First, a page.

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    I'm new to C++ but I'm pretty sure that thats not the problem. The .h file includes the .cc file and this works. It's my overloading of the assignment operator thats wrong but for now I'd just like to know why I can't print using cout

  4. #4
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    If it is compiling, and your linker is including an up-to-date object from dlist.c, then you have to conclude that the function isn't being called. I'm curious, does Eclipse support the export keyword? What cpjust said is true.
    "If you tell the truth, you don't have to remember anything"
    -Mark Twain

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    I guess the function isn't being called but how do you call the assignment operator if not simply with "=" ? Every other function works/gets called when I call it except for the = one.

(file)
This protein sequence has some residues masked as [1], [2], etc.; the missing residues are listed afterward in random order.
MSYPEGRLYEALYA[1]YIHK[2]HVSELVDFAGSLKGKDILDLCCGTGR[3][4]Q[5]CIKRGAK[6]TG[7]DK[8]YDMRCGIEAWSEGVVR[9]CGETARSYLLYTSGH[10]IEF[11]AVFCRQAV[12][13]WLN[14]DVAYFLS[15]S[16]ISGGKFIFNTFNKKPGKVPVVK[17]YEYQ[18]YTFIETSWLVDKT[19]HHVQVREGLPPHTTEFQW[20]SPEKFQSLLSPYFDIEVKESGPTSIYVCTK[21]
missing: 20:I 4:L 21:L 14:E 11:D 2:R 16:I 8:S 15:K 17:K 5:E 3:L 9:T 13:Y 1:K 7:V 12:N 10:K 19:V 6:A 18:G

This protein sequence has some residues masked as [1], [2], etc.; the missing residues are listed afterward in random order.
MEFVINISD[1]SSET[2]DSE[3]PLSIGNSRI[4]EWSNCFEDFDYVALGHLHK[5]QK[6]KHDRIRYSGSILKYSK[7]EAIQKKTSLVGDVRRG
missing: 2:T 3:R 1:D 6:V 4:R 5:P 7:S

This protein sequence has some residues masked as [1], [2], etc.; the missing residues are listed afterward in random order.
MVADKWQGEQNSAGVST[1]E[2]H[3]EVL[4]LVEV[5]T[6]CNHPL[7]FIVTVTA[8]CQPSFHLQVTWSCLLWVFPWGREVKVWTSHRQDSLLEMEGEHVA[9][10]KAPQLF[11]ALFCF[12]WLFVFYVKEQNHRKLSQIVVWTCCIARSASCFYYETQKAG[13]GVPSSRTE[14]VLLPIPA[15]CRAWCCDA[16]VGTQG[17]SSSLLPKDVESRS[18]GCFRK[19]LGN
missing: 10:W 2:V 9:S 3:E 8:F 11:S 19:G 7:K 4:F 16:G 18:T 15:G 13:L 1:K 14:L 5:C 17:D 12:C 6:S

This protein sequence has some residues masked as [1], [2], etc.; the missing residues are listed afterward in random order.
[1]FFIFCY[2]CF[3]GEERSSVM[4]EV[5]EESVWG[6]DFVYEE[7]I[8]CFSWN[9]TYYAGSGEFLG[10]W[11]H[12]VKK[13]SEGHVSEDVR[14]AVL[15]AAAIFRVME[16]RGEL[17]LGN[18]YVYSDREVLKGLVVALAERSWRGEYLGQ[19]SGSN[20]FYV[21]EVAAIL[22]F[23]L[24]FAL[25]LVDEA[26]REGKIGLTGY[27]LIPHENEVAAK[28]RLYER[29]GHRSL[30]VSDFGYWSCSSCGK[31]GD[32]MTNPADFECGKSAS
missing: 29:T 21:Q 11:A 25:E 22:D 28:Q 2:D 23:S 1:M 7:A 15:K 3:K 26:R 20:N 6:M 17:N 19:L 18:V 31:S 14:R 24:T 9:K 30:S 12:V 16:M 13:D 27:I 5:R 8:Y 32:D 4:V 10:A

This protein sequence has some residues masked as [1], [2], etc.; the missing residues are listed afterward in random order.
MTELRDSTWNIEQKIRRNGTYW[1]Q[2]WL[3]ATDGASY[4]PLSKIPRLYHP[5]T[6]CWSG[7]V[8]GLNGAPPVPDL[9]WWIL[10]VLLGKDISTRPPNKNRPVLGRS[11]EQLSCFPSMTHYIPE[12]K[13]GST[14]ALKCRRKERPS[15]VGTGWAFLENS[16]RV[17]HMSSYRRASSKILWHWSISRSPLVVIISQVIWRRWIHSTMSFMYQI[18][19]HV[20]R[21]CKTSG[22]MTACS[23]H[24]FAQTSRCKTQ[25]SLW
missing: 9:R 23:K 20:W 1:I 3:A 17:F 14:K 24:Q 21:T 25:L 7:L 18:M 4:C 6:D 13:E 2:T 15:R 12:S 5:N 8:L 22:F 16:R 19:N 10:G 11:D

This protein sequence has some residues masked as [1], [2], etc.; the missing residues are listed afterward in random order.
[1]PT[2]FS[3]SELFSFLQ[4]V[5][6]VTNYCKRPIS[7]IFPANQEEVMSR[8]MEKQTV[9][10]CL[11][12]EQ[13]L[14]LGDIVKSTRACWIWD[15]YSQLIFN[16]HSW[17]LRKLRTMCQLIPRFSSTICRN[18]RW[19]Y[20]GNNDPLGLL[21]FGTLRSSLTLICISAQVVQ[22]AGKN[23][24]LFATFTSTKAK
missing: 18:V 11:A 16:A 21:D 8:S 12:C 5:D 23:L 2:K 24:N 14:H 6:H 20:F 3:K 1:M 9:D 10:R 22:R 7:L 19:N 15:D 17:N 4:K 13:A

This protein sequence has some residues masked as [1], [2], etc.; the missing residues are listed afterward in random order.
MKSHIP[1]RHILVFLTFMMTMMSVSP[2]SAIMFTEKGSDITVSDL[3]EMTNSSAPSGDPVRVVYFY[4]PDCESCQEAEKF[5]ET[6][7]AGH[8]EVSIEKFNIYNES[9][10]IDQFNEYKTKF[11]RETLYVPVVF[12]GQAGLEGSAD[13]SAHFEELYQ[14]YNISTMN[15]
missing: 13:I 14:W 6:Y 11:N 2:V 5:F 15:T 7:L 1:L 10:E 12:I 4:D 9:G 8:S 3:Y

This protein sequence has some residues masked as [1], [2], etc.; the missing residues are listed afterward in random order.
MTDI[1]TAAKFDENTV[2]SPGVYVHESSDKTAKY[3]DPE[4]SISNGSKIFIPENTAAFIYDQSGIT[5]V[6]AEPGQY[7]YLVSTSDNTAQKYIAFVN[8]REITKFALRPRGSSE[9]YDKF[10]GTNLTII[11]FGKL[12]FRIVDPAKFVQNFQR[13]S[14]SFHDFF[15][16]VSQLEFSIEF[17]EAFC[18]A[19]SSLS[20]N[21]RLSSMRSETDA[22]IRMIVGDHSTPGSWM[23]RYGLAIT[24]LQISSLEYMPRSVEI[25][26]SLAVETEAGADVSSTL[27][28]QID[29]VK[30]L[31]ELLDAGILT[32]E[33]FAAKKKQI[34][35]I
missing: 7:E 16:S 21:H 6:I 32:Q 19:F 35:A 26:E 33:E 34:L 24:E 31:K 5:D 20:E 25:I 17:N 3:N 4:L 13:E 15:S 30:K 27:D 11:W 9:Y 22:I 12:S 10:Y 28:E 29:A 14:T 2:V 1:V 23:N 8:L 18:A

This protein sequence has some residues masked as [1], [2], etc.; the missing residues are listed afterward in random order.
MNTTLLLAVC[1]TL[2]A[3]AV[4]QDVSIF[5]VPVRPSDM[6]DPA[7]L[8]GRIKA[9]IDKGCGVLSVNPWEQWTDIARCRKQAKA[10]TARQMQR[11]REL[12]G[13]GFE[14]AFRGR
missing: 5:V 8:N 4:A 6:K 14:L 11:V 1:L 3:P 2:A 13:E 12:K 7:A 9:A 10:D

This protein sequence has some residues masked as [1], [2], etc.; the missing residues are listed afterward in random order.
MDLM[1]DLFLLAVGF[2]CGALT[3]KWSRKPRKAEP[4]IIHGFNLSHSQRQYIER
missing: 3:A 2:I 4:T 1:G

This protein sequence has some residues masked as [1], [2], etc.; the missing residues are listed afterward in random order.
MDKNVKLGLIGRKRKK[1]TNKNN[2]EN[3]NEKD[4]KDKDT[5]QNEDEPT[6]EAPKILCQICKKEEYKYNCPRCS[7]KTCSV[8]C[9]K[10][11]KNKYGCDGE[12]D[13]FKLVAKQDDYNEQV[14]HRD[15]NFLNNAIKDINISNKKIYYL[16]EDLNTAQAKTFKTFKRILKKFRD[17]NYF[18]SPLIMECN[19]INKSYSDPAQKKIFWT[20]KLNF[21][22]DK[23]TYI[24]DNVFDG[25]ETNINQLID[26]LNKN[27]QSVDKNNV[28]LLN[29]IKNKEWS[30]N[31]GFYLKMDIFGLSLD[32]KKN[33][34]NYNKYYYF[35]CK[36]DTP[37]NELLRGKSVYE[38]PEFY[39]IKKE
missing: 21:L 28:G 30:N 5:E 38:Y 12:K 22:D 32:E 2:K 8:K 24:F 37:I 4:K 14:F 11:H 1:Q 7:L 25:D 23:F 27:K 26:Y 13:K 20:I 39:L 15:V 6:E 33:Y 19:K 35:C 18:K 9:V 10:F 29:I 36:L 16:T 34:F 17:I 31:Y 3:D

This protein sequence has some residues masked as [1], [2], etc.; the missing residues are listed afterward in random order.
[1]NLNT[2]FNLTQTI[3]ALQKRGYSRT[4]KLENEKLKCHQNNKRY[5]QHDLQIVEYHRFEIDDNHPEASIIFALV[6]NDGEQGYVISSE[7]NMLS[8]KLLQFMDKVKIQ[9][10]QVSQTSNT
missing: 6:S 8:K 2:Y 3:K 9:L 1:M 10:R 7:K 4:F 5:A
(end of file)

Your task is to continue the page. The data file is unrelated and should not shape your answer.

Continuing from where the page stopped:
dlist.h
    Code:
    #ifndef __DLIST_H__
    #define __DLIST_H__
    
    class emptyList
    {
        // OVERVIEW: an exception class
    };
    
    template <typename T>
    class Dlist
    {
        // OVERVIEW: contains a double-ended list of Objects
    
     public:
    
        // Operational methods
    
        bool isEmpty();
        // EFFECTS: returns true if list is empy, false otherwise
    
        void insertFront(T *o);
        // MODIFIES this
        // EFFECTS inserts o at the front of the list
    
        void insertBack(T *o);
        // MODIFIES this
        // EFFECTS inserts o at the back of the list
    
        T *removeFront();
        // MODIFIES this
        // EFFECTS removes and returns first object from non-empty list
        //         throws an instance of emptyList if empty
    
        T *removeBack();
        // MODIFIES this
        // EFFECTS removes and returns last object from non-empty list
        //         throws an instance of emptyList if empty
    
        // Maintenance methods